A couple of weeks ago I reviewed “A Tree Grows in Brooklyn” and said at the time that it was Camera Girl’s favorite movie. Well, her second favorite movie is “Room for One More.” And years ago, as a husband, this was a cause for concern because it gave her ideas about fostering orphan children. Now I have great respect for folks who bring homeless children into their lives. It’s an enormous accomplishment. But we were up to our elbows in family and I just thought it was too much for me!
Nevertheless, it is a very appealing movie and well worth reviewing. The plot revolves around George and Anna Rose (played by real life husband and wife Cary Grant and Betsy Drake). The Roses have three children, Teenie and Tim and their sister Trot. Anna lost her fourth child at birth and has wanted to adopt. When she goes to the orphanage the Director Miss Kenyon puts in a strong pitch to foster an older child rather than adopt an infant. And being a good-hearted woman, she agrees to take one of their least adoptable children, Jane. She’s an adolescent who’s been abused and has grown surly and embittered.
George is dead set against the fostering even as a two-week trial and his antagonism doesn’t smooth Jane’s arrival. There are a number of incidents that flare into crises when Jane’s easily offended feelings are triggered into anger by innocent remarks. But Anna goes above and beyond to sooth Jane and make her feel welcome and loved. At the end of two weeks Jane has learned to love her new home and the whole family is plunged into sadness when Miss Kenyon arrives to pick up Jane. As Jane says her sad but polite good byes Miss Kenyon asks where Jane’s suitcase is and the camera cuts to George heading up the stairs to return Jane’s suitcase to her now permanent room.
Next Anna decides to adopt another problem child. This time the problem is an adolescent boy named Jimmy John. He has braces on his legs from polio and he has been back and forth between hospitals so often that he hasn’t even learned how to read. Jimmy John is even more of a challenge than Jane. He has a bad temper and proceeds to sucker punch Trot while the family is driving to a vacation at the beach. Other incidents include Jimmy John trying to ride Tim’s bicycle. But after falling he becomes so frustrated that he smashes the back wheel completely with his heavy steel brace. By the end of the vacation Anna wants to extend Jimmy John’s stay with her family but George insists that the four other children “vote” on his fate. The children write down their votes and after seeing that all four say, “leave” Tim gives the votes to Jimmy John to read. But Jimmy John sadly admits he can’t read. Overwhelmed by that revelation Tim tells Jimmy John that the decision was unanimous for him to stay.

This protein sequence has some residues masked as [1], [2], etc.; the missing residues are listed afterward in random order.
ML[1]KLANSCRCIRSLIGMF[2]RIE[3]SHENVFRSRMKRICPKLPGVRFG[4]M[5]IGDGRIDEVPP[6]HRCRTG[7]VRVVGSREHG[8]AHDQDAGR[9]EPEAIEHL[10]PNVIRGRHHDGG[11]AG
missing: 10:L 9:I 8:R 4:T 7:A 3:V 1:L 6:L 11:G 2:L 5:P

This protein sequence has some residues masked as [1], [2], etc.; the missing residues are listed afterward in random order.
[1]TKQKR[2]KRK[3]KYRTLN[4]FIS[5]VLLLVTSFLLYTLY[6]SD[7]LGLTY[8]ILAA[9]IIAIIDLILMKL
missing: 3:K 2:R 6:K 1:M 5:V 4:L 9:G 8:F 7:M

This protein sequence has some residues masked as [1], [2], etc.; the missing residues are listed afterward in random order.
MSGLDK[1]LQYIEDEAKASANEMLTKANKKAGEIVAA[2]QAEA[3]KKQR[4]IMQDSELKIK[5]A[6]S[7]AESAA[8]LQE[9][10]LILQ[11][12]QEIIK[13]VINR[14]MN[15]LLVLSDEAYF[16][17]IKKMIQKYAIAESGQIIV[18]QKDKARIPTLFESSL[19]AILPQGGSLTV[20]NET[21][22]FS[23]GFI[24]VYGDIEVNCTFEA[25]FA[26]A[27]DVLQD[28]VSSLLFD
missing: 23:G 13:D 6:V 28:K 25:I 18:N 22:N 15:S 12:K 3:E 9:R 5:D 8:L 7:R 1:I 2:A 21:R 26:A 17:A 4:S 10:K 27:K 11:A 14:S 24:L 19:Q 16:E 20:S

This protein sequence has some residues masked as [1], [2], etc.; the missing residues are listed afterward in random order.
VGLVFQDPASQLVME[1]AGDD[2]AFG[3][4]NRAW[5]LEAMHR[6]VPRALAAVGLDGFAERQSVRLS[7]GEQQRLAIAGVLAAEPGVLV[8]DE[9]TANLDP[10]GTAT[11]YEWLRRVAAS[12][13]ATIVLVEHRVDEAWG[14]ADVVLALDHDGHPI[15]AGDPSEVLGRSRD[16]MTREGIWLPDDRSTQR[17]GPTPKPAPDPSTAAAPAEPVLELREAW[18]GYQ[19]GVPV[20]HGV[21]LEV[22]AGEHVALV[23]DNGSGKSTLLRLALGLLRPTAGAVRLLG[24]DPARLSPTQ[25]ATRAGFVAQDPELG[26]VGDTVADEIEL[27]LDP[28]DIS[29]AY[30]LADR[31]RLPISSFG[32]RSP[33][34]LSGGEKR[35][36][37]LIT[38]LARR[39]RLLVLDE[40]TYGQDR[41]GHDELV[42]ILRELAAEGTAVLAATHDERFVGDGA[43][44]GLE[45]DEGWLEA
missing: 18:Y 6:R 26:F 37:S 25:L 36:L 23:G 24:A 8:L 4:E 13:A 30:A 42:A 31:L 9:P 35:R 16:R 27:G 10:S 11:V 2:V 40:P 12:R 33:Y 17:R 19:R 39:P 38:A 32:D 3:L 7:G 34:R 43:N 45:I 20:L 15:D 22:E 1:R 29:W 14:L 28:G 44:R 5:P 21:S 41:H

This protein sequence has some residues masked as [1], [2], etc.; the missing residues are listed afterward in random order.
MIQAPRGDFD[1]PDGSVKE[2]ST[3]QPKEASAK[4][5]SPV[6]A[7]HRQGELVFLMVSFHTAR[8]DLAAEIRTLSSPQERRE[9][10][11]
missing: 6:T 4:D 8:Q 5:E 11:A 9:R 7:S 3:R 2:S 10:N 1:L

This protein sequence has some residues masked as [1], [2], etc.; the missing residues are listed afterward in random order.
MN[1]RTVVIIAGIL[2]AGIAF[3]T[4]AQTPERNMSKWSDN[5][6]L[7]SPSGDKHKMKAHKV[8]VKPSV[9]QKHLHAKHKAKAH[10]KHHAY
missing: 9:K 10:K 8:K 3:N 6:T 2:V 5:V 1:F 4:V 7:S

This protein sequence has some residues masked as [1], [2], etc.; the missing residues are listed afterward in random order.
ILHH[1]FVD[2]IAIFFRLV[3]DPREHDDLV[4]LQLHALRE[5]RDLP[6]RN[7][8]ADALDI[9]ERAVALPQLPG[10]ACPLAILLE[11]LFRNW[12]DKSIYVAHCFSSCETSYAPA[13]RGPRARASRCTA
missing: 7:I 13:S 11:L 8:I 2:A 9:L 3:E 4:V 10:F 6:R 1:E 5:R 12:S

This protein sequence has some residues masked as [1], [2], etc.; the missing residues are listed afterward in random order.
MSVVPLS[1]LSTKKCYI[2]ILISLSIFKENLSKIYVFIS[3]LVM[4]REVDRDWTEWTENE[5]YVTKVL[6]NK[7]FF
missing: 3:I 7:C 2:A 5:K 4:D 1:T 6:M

The rest of the movie chronicles the evolving happiness of Jane and Jimmy John as members of the family. Jimmy John battles mightily against his physical disabilities to become a boy scout and at the end of the movie he achieves his ambition to be an Eagle Scout. Jane wants badly to go to the school formal dance but the family hasn’t the money for a formal dress until all the children tell their parents to return the Christmas gifts they just received to pay for the dress. But when the night of dance arrives Jane’s date is “sick.” Actually, it’s known that his mother has ordered him not to go because she considers Jane’s background too questionable. George responds by going to the boy’s house and appeals to the parents to think of the broken heart of a young girl. The father orders his son to go to the dance and shouts at his wife to shut up.
The movie ends with George and Anna granted a night of blessed solitude while the children are staying with friends.
As I’m sure you can tell from my description this is a wildly sentimental movie. But if this doesn’t terminally violate the viewer’s notion of what a movie consists of, then it is also an entertaining feel-good movie. Seeing good intentioned adults helping neglected and troubled children and reclaiming them from loneliness is pretty bracing stuff, especially if it’s done with humor and at least a little indication that problems will exist.
Well, if it’s good enough for Camera Girl then I’ll recommend it for good-hearted women and their much suffering husbands. Definitely a good husband-wife date movie.